Black Is Beautiful, 2019
Photographs and introduction by Kwame Brathwaite
Essays by Tanisha C. Ford and Deborah Willis
Pages: 144 pages / 91 black-and-white and four-color images
Format: Hardcover with jacket
Size: 8 ½ x 10 ½ in. (21.6 x 27 cm)
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Black Is Beautiful, 2019
In the late 1950s and throughout the 1960s, Kwame Brathwaite used his photography to popularize the political slogan “Black Is Beautiful.” This monograph—the first ever dedicated to Brathwaite’s remarkable career—tells the story of a key, but under-recognized, figure of the second Harlem Renaissance.
Inspired by the writings of activist and black nationalist Marcus Garvey, Brathwaite, along with his older brother, Elombe Brath, founded the African Jazz Arts Society and Studios (AJASS) and the Grandassa Models (1962). AJASS was a collective of artists, playwrights, designers, and dancers; Grandassa Models was a modeling agency for black women, founded to challenge white beauty standards.
From stunning studio portraits of the Grandassa Models to behind-the-scenes images of Harlem’s artistic community, including Max Roach, Abbey Lincoln, and Miles Davis, this book offers a long-overdue exploration of Brathwaite’s life and work.
Photographs and introduction by Kwame Brathwaite, Essays by Tanisha C. Ford and Deborah Willis
Tanisha C. Ford is associate professor of Africana studies and history at the University of Delaware. She is the author of Dressed in Dreams: A Black Girl’s Love Letter to the Power of Fashion (2019) and Liberated Threads: Black Women, Style, and the Global Politics of Soul (2015), which won the 2016 Organization of American Historians’ Liberty Legacy Foundation Award for best book on civil rights history.
Deborah Willis is an award-winning author and professor and is chair of the Department of Photography & Imaging at Tisch School of the Arts, New York University. One of the leading historians of African American photography, she is the author of numerous books, including Envisioning Emancipation: Black Americans and the End of Slavery (2017, with Barbara Krauthamer), Out [o] Fashion Photography: Embracing Beauty (2013), Posing Beauty: African American Images from the 1890s to the Present (2009), and Let Your Motto Be Resistance: African American Portraits (2008).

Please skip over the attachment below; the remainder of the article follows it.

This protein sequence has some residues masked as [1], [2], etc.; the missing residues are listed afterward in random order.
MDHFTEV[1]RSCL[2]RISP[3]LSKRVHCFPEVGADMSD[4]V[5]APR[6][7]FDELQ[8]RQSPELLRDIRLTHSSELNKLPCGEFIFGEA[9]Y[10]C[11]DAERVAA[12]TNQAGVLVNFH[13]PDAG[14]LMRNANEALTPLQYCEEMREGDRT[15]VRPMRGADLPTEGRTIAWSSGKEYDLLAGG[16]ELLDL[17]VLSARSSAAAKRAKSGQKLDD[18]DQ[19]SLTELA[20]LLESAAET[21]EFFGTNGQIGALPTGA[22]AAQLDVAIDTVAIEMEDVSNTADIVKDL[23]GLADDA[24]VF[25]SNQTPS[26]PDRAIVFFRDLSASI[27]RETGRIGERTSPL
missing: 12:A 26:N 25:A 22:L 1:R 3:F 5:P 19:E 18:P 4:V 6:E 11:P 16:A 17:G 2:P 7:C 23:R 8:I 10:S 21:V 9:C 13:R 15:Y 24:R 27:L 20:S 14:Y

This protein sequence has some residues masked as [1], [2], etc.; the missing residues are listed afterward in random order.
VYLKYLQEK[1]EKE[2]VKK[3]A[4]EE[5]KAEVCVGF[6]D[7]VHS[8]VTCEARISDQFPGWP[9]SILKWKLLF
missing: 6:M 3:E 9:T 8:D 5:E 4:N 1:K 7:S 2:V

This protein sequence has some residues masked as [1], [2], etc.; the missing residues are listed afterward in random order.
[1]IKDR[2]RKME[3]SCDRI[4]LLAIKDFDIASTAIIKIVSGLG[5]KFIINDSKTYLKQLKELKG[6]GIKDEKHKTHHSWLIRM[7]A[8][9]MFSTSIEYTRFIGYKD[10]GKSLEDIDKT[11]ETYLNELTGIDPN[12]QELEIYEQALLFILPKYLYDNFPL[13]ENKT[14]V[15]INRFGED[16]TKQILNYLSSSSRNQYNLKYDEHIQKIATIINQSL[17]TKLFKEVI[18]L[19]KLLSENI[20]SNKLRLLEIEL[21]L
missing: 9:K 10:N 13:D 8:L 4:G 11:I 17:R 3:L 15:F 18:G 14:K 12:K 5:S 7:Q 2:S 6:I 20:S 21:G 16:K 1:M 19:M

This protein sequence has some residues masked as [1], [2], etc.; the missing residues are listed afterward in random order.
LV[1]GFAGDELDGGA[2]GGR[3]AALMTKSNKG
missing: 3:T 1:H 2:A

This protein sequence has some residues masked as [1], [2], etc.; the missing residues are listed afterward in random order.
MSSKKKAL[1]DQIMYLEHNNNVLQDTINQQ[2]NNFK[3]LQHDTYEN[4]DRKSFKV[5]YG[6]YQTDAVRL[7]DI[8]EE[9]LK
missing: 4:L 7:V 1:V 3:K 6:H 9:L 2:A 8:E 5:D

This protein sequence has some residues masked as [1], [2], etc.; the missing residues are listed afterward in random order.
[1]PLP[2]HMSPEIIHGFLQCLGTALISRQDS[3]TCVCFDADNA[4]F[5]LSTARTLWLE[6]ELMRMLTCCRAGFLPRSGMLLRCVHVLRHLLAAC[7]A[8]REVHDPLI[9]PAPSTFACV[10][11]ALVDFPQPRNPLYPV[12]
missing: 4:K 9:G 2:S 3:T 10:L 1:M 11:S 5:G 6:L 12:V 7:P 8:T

Inspired in part by the writings of Marcus Garvey, Kwame Brathwaite, his older brother, Elombe Brath, and the African Jazz Arts Society and Studios (AJASS) popularized the phrase “Black is Beautiful” in the late 50's and early 60’s. Brathwaite and Brath did their part to spread this idea through Brathwaite’s writings and photographs, as well as the activities of the two organizations they helped co-found: AJASS (1956) and the Grandassa Models (1962).
In the late 1950’s Brathwaite and his older brother, Elombe Brath, became active in the African Nationalist Pioneer Movement (ANPM) led by Carlos Cooks. Brathwaite and Brath were also involved in the early struggle in Southern Africa. In 1961 they formed the Bronx-based South-West Africa Relief Committee to support Sam Nujoma’s South-West Africa People’s Organization (SWAPO) [and later, the People’s Liberation Army of Namibia (PLAN)]. Parallel to these political activities the two brothers were regularly producing concerts at such venues as Club 845 in the Bronx and Small’s Paradise in Harlem. Brathwaite took on the role of photographing these concerts, promoting them, and organizing the cultural activities that would often be held during the concerts, such as art shows and African dance performances.
AJASS’s first fashion show, “Naturally '62: The Original African Coiffure and Fashion Extravaganza Designed to Restore Our Racial Pride and Standards,” was headlined by Abbey Lincoln and Max Roach. Initially planned as a one-time event, “Naturally ’62” proved so popular that a s...